Microsoft’s accumulated losses on its Surface tablets have reached $1.7 billion, according to an estimate this week by reporter Gregg Keizer of Computerworld, based on an analysis of Microsoft’s financial notes in its latest Form 10-K filing with the SEC.
With cash and short-term investments of more than $85 billion, the company can certainly absorb the loss, but it’s still weighing on the bottom line at a time when Microsoft needs to show steady earnings growth. Investors are accustomed to big profit margins from Windows, Office and other traditional Microsoft products.
Microsoft shareholders have seen this story before, as Microsoft spent billions to build the Xbox business. But this is a new era, with a new leader in Microsoft CEO Satya Nadella, who has already provided a sense for his pragmatism with the decision to cancel Microsoft’s Surface Mini tablet.
Here’s what Nadella said about hardware on Microsoft’s most recent conference call.
At times, we will develop new categories like we did with Surface and we will responsibly make the market for Windows phone. However, we are not in the hardware for hardware sake, and the first party device portfolio will be aligned to our strategic direction as the productivity and platform company.
As I said before, going forward all the devices will be created with an explicit purpose to light up our digital work and life experiences. Good examples of this today are what we are doing with Surface Pro 3 for note taking and PPI for meetings. You can expect to see this type of innovation in our hardware including phones.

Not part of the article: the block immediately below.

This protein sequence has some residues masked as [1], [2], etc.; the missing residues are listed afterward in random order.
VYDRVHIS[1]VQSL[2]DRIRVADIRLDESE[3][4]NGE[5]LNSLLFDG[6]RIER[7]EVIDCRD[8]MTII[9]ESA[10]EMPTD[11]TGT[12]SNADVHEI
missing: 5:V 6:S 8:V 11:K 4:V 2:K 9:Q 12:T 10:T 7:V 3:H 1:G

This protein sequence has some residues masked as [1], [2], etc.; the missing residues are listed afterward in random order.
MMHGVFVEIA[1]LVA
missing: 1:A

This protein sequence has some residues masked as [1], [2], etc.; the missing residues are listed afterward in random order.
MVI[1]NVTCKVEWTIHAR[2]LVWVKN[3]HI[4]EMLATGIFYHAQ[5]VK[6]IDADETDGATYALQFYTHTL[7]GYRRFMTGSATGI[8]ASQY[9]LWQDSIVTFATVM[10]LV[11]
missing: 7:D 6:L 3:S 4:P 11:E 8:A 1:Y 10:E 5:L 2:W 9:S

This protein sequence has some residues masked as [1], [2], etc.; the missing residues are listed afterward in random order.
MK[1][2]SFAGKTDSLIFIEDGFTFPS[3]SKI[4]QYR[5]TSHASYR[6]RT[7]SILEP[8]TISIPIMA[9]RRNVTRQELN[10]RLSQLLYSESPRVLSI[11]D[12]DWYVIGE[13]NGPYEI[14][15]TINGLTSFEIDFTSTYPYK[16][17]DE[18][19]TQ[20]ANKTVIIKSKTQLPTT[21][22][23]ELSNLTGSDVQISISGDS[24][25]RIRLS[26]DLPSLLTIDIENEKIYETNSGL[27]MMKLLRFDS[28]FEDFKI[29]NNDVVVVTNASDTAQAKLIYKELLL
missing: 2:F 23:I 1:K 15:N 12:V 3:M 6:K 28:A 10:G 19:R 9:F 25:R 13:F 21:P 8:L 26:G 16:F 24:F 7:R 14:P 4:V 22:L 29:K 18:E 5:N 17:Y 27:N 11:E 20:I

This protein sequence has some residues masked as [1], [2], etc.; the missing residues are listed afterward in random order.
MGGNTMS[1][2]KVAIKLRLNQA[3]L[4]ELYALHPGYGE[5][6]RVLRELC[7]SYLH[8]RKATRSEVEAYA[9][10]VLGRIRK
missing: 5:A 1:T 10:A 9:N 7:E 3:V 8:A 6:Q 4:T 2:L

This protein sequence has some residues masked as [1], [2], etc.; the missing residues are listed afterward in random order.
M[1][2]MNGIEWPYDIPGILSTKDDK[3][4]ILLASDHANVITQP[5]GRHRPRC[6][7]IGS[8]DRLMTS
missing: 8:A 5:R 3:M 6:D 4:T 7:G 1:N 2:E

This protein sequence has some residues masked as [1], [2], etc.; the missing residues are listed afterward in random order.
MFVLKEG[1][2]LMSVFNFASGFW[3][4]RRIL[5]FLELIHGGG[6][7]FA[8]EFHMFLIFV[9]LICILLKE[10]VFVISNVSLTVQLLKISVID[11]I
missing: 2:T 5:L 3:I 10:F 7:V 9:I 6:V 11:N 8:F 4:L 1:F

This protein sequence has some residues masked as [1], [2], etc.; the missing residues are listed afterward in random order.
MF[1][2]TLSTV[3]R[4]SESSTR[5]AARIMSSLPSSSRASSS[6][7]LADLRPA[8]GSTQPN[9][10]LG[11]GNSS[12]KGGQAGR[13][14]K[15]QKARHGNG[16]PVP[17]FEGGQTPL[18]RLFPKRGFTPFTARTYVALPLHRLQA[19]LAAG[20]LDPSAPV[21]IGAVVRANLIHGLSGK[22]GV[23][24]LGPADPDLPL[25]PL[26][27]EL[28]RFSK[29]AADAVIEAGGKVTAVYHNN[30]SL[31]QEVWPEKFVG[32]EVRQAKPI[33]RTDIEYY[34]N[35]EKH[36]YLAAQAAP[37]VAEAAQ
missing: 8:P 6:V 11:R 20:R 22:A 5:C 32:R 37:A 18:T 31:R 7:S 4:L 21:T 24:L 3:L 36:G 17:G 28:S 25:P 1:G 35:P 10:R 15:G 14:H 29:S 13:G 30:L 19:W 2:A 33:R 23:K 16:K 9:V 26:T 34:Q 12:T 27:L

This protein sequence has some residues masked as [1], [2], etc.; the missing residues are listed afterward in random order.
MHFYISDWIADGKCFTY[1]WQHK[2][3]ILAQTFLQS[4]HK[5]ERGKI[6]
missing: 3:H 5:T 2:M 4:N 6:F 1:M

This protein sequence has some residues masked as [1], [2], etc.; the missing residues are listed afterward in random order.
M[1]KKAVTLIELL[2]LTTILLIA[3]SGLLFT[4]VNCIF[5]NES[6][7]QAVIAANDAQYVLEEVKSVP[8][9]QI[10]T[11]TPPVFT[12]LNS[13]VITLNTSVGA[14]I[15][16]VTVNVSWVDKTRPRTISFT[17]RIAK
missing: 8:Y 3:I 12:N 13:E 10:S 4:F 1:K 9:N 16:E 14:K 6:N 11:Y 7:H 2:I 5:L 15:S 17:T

In a post on GigaOm, Kevin C. Tofel cites Keizer’s research and asking similar questions, pointing out that the Surface differs from the Xbox in at least one key way. “Unfortunately,” he writes, “the laptop and tablet markets aren’t quite the same as the gaming console markets, where money can be made up through attach rates of $60 game titles.”
Tom Warren of The Verge also offers his take on Keizer’s calculations, noting that Nadella killed off Nokia’s feature phones, but has been expanding Surface Pro 3 internationally. He writes, “If the Surface Pro 3 isn’t successful in turning Microsoft’s Surface losses around, then it makes its existence a lot harder to justify, especially when Microsoft is no longer a ‘devices and services’ company.”
At the very least, Nadella is making it clear that Microsoft’s hardware approach will be much more surgical and strategic under his leadership, vs. scattershot and broad.
Read the full Computerworld analysis here, with all the details on the numbers.